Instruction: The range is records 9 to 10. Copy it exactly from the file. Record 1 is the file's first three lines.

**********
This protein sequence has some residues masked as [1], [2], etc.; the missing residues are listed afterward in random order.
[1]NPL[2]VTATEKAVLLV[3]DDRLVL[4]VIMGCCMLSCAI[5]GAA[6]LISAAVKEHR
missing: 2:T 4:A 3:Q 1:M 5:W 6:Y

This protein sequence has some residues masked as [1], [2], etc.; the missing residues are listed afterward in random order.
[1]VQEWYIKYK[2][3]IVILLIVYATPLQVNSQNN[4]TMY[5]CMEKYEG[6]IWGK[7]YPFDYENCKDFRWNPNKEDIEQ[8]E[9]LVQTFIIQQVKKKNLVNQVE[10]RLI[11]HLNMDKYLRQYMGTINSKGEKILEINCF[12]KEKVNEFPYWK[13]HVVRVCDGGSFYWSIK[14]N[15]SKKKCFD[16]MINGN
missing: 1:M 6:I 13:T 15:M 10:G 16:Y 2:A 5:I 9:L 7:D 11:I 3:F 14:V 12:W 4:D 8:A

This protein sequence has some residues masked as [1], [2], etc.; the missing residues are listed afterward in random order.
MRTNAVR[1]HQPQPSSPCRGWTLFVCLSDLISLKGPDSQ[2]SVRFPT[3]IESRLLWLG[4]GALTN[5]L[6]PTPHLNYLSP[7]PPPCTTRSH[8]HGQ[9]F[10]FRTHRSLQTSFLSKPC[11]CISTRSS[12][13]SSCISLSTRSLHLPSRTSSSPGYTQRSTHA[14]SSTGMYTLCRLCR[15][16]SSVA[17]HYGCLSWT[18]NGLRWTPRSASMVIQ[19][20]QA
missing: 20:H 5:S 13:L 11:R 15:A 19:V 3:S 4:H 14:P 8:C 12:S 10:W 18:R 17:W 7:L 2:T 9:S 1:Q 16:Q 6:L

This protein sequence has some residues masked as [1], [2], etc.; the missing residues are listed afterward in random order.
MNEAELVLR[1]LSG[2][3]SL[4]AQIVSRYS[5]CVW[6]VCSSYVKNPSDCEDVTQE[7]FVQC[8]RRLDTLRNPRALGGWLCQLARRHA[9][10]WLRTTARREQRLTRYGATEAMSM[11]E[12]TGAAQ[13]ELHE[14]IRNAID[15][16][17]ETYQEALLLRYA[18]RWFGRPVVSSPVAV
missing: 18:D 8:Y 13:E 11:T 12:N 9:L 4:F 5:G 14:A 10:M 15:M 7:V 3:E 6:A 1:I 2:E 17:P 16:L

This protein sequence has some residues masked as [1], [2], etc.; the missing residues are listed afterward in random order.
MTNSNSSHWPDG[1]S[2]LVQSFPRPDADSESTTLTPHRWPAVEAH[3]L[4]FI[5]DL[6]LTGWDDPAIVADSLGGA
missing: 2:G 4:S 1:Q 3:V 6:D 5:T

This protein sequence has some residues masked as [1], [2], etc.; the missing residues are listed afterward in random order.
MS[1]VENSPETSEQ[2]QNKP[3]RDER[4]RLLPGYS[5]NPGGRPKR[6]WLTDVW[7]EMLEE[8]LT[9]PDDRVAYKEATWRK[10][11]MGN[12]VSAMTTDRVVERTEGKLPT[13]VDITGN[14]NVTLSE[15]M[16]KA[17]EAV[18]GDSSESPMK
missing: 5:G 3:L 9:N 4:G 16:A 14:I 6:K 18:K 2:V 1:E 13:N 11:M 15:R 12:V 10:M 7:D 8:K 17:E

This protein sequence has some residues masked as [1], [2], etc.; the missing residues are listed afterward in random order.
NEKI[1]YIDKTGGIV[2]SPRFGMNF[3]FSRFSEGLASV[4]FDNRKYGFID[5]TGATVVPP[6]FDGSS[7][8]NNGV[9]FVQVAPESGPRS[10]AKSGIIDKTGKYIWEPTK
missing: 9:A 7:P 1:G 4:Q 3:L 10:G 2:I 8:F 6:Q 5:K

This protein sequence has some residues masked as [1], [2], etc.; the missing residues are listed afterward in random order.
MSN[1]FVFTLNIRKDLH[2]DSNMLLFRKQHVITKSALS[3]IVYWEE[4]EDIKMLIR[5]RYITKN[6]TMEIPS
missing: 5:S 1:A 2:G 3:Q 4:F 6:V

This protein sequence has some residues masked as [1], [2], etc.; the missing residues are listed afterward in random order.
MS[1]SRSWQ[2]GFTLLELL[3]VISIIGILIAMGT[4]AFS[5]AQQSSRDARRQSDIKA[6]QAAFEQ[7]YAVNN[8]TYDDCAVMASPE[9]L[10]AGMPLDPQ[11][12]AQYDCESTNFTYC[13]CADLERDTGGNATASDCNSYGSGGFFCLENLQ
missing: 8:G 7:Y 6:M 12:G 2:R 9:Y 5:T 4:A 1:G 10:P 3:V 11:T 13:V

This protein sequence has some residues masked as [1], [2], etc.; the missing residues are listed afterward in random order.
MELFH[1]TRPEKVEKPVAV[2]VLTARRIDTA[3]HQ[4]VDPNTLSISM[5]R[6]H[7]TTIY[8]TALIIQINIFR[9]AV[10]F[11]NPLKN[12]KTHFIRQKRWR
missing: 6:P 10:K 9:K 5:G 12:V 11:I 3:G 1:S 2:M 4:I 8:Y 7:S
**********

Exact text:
This protein sequence has some residues masked as [1], [2], etc.; the missing residues are listed afterward in random order.
MS[1]SRSWQ[2]GFTLLELL[3]VISIIGILIAMGT[4]AFS[5]AQQSSRDARRQSDIKA[6]QAAFEQ[7]YAVNN[8]TYDDCAVMASPE[9]L[10]AGMPLDPQ[11][12]AQYDCESTNFTYC[13]CADLERDTGGNATASDCNSYGSGGFFCLENLQ
missing: 8:G 7:Y 6:M 12:G 2:R 9:Y 5:T 4:A 1:G 10:P 3:V 11:T 13:V

This protein sequence has some residues masked as [1], [2], etc.; the missing residues are listed afterward in random order.
MELFH[1]TRPEKVEKPVAV[2]VLTARRIDTA[3]HQ[4]VDPNTLSISM[5]R[6]H[7]TTIY[8]TALIIQINIFR[9]AV[10]F[11]NPLKN[12]KTHFIRQKRWR
missing: 6:P 10:K 9:K 5:G 12:V 11:I 3:G 1:S 2:M 4:I 8:Y 7:S